Problems with Unilateral Disarmament 1921
WHY THE ARMIES CAN NOT DISARM
AS ARISTIDE BRIAND, powerful of frame, with shaggy head and bushy downward curving mustache, arose to state the case of France before the Arms Conference, he seemed to one press correspondent to be a perfect living type of the old-time Western sheriff; and he might well have claimed for his country the role of an officer of the law who must keep his hand on his gun lest the powerful desperado he has just captured and disarmed should spring upon him and overpower him.
Many a Frenchman has informed us that France can not disarm on land while she faces across the Rhine a Germany, beaten and disarmed, but potentially strong in manpower and industrial equipment, and not yet proved to be either repentant or genuinely inclined to peace. But outside France are those who find in the German situation no justification for the French military policy, and their views are quoted further on.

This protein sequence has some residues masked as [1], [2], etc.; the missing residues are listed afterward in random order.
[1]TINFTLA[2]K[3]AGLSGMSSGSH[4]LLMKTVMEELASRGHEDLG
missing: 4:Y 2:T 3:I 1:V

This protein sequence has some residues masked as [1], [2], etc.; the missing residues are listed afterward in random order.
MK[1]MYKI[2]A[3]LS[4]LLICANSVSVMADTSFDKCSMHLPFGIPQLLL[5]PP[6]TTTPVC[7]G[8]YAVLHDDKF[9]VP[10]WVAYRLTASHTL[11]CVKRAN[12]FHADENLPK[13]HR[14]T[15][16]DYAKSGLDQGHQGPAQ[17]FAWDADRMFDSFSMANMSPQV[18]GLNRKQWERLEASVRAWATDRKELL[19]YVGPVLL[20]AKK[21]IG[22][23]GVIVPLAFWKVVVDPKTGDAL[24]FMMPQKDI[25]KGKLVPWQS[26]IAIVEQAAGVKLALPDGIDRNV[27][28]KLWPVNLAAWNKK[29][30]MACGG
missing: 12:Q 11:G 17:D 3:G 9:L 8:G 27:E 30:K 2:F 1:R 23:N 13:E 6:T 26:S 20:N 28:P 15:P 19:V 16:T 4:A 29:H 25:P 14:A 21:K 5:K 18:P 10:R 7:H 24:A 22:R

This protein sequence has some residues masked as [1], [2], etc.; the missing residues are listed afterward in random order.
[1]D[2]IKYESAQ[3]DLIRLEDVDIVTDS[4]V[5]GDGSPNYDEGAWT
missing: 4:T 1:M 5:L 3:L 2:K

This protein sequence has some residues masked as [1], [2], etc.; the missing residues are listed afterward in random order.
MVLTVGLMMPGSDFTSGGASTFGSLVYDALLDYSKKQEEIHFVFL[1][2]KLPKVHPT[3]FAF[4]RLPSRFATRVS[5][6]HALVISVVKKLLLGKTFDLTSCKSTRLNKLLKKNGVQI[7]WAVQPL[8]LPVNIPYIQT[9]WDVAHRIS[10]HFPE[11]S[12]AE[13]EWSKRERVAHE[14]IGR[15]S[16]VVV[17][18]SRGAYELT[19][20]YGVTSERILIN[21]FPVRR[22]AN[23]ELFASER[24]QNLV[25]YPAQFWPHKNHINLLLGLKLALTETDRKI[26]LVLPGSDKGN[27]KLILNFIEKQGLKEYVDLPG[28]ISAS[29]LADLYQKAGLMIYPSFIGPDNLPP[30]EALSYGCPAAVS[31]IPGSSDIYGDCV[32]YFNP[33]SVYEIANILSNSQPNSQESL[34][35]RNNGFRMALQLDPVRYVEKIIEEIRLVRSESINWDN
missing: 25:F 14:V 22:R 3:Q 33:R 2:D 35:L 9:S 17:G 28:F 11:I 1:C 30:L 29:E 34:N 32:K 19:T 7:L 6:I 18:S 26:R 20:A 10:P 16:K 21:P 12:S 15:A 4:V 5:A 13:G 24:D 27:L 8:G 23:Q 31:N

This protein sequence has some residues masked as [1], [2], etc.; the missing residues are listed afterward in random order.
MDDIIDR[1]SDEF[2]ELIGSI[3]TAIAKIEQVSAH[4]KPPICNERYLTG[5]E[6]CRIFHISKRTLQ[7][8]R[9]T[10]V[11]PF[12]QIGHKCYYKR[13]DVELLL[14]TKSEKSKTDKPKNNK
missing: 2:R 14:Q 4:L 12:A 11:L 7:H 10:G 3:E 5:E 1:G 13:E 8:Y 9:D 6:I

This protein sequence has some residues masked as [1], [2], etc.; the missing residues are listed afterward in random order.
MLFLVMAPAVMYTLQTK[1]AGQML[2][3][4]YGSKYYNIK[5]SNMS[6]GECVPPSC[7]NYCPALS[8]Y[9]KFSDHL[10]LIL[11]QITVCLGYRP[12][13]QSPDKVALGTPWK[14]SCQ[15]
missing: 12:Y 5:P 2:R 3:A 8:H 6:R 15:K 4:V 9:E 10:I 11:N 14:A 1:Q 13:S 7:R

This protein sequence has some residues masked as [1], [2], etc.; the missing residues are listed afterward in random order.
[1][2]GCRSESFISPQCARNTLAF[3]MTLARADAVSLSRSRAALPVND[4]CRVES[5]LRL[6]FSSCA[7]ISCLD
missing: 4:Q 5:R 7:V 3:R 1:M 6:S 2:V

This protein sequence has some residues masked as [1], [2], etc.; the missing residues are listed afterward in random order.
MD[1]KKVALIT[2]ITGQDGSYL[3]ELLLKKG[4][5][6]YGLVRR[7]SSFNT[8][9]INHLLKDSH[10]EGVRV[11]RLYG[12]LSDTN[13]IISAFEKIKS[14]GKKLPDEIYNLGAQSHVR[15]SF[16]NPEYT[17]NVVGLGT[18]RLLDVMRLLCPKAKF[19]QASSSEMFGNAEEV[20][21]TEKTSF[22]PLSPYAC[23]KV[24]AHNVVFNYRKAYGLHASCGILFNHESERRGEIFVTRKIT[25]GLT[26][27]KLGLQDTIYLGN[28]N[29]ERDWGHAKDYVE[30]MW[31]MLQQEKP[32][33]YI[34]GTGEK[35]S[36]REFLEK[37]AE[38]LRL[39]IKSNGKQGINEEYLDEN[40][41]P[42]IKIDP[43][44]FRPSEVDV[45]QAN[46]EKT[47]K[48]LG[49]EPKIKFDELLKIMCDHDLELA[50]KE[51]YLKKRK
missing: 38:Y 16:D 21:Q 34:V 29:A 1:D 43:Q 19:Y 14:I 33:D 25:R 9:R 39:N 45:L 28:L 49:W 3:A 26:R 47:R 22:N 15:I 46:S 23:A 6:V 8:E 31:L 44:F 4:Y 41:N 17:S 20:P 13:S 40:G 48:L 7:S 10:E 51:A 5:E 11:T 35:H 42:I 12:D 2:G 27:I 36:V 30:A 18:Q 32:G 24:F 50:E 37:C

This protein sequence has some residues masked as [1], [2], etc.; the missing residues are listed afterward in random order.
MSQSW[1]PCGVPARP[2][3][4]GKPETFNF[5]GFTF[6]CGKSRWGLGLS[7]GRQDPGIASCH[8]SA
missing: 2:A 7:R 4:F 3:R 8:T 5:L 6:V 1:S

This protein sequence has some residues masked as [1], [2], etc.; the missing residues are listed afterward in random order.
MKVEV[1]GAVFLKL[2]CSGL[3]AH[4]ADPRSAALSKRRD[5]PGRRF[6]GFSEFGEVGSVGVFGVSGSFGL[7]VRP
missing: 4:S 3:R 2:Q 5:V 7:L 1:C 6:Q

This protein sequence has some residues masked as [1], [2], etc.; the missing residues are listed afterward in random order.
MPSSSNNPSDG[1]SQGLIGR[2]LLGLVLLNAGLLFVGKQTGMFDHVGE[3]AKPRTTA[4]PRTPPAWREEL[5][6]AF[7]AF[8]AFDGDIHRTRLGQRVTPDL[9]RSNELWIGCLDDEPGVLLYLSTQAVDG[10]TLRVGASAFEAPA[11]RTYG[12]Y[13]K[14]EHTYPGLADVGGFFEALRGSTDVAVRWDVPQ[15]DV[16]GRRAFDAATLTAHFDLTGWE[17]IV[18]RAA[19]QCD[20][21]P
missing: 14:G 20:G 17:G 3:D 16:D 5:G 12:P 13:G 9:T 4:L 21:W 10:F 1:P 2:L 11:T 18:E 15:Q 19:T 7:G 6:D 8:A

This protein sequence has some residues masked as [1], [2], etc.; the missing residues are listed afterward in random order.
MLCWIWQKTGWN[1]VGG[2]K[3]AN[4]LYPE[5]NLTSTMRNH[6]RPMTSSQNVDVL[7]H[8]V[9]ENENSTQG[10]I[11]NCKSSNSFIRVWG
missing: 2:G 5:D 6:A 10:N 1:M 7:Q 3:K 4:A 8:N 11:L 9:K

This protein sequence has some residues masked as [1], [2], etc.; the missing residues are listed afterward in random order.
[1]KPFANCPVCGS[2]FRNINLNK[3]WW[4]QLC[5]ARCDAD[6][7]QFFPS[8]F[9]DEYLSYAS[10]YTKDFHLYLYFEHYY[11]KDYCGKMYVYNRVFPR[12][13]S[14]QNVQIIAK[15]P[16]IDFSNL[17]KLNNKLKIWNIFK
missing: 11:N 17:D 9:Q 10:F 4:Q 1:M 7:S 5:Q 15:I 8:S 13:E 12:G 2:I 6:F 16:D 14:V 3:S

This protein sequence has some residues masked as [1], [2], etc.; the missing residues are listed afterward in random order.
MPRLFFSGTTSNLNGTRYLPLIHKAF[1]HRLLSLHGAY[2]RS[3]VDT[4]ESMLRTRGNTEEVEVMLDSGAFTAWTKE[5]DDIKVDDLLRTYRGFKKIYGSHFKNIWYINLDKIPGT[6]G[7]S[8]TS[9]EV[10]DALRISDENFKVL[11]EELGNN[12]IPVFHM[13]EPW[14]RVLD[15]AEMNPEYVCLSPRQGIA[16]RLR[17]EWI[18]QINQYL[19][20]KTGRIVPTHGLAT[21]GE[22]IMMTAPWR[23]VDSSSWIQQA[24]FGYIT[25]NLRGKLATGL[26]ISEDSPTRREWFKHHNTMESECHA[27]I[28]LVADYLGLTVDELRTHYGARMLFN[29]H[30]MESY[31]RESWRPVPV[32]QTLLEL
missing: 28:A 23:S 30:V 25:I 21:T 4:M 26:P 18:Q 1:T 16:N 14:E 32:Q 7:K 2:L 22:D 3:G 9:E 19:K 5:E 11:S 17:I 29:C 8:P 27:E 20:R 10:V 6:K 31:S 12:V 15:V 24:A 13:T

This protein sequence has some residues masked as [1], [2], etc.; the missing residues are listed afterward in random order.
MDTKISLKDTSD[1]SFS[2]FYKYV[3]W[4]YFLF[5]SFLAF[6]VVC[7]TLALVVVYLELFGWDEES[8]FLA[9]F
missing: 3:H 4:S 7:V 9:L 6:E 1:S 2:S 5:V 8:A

France’s view-point, however, as one of the correspondents reminds us, has never wavered. “It considers the fact that it is obliged to maintain an Army of between 700,000 and 800,000 men as one of the great tragedies of the war.” It believes it has cut this Army down “to the lowest point compatible with its colonial and mandate responsibilities and its national safety,” and “no Government which agreed at Washington to reduce the size of the Army without procuring some tangible form of cooperation guarantee could stay in power in Paris a single week.”
With France’s position what it is, with the United States thought to be averse to a guarantee treaty, correspondents and editors hold little hope for a solution of the land disarmament problem at the present time. Moreover, as the New York Globe correspondent points out, whereas the great naval Powers are all here, the chief land Powers are not. Russia, Jugo-Slavia, Roumania, Poland, Czecho-Slovakia are absent. Italy, for instance, “can not very well reduce its Army unless it knows what Jugo-Slavia and even Hungary are willing to do.” So while our press agree with the Washington Post that “it is the ardent hope of man-kind that a plan will be evolved at the Conference which will do away with large standing armies and perhaps abolish conscription,” many can foresee no early fulfilment of that hope. The outlook, declares the Syracuse Herald, is far from promising; and the Houston Chronicle finds reason in the facts above noted “to believe that little can be accomplished at this time by way of reducing land forces on the continent of Europe.”